"Our employers do not pay the Spartans to defend themselves. We are paid to have our Mechs take combat to their enemies. We as Techs are responsible for the Mech bays. We would be remiss in our duties if we could not defend it from attack."

"So let the grunts do it. I should be in a Mech simulator, not on a rifle range qualifying prone, kneeling, and standing."

I smiled behind my beer glass. Kyle hated that. He grew up in a Mech unit, so he knew which end the bullets came out of, but that was about it. Most of the old Harrier techs, like me, made it through the small arms quals without too much hassle. Tsu-Wing, having been raised on the Quinn Family Estate/Military Academy on Keystone, had aced the range qualifications. Tsu's family had been Quinn retainers for generations. He didn't have the aspirations of Mechwarriorship that young Kyle Andersen did.

Since Kyle caught Tsu in mid swallow, and my glass was on the way down, I answered him. "Just not enough grunts kid. We have only got nine grunts to cover a Mech Company's worth of bays, and support units. You spread 'em too thin and they will just die alone."

Since me answering caught the kid off balance, I decided to keep him there by continuing. "Trust your Uncle Ralph on this kid. Techs get caught in combat if they like or not. If you're lucky, you'll be fighting ground troops and not Mechs. That gets damn deadly right quick. A favorite commando trick is hit enemy Mech bays while the Mechs are out bashing each other. Taking out a Mech's support infrastructure will take a Mech out of combat as sure a head shot from an AC/20. Hell of a lot cheaper too. The Spartans have twice as many Techs as grunts, and we're already in the Mech bays when the fecal matter impacts the rotating air circulation blades."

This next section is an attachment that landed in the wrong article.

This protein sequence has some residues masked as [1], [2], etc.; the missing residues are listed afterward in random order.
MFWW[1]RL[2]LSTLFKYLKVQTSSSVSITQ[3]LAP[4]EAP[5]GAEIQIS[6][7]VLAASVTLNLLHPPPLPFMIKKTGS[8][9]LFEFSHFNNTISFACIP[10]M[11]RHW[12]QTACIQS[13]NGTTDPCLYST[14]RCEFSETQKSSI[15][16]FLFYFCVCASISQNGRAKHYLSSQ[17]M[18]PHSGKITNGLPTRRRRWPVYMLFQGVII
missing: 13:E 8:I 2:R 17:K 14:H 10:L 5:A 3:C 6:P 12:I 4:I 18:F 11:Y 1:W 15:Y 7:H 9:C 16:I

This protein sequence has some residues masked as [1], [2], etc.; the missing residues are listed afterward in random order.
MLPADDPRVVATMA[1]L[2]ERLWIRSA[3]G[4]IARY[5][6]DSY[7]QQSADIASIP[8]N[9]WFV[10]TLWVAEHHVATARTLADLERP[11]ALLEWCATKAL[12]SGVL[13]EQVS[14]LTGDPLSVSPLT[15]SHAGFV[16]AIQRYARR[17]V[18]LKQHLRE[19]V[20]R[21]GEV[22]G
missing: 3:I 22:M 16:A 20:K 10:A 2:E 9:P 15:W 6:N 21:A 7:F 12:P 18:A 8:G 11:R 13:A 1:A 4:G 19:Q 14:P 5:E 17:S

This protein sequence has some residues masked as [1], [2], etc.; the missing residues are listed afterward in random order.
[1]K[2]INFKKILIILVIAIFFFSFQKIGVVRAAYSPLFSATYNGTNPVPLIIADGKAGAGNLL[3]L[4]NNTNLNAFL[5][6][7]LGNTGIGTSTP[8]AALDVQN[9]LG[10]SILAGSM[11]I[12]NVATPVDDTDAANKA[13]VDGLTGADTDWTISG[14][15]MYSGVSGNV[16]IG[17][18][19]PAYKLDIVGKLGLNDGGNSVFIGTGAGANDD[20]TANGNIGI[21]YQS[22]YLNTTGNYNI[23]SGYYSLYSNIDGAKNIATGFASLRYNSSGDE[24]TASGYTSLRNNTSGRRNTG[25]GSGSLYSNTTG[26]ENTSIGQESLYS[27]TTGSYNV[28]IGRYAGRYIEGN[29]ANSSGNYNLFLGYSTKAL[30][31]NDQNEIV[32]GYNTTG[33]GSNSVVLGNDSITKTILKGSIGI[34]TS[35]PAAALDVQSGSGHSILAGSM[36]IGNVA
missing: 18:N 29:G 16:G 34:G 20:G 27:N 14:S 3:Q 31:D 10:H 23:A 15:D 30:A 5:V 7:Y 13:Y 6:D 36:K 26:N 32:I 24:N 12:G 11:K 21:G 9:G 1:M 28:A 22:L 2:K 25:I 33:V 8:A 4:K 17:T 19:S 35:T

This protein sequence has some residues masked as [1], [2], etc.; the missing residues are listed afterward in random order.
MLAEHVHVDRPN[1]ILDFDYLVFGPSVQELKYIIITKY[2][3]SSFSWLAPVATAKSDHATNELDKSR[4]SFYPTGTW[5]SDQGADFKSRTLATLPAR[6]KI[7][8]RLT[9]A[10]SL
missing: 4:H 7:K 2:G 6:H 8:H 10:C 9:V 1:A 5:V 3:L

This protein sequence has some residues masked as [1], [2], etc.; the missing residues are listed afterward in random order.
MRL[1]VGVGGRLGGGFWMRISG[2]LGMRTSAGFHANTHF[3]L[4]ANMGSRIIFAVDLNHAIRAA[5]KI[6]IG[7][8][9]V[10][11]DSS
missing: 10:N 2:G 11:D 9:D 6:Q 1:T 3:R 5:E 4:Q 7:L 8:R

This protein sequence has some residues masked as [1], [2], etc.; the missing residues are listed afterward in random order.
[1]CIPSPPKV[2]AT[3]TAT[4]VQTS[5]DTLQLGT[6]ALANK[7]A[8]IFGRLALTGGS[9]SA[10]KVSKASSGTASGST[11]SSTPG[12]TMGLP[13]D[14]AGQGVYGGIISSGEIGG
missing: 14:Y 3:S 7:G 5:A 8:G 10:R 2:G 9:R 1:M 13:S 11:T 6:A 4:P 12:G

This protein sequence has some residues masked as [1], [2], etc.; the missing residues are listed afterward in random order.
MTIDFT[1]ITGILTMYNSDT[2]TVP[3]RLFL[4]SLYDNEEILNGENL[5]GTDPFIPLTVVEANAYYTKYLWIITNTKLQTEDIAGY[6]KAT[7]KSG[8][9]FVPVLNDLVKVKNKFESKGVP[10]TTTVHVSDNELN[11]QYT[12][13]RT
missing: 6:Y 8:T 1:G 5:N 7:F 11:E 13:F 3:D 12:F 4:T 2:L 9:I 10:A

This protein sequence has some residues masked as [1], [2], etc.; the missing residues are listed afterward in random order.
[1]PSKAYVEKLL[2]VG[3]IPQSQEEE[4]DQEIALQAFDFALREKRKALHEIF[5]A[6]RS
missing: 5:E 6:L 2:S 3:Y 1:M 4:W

Kyle leaned back and scanned Tsu and myself with his regulation Mod 1 Mark 0 eyeball, with raised eyebrow for effect, "Don't tell me you two actually like this meat grinder The Kaiser is putting us through?"

"First off kid, I suggest you don't let Sargent Kaiser or any of her squad, hear you use that particular nickname. That is unless you like additional hand-to-hand training as that squad's designated Uke. Second, listen close, because you will hear this material again. You don't have to like it. You just have to do it."

With that I drained my beer and placed the glass down in front of Kyle. "For example, as junior man here, you are required to fetch beer for grizzled Warrant Officers."

"Tsu is the junior guy! I'm older, and more experienced. Besides, I'm the XO's batman."

"Tsu's my assistant, at this table, that gives him seniority. Second, as a batman, you should be used to fetching things. Third, and pay close attention, I'm the one writing your PT fitrep this month."

For once, Kyle showed good tactical sense. He shut up, and headed toward the bar with my glass. 

Author's note: The title of this story comes from Richard Marcinko's Ten Commandments of Spec WarfareCommandment #6 is You don't have to like it. You just have to do it.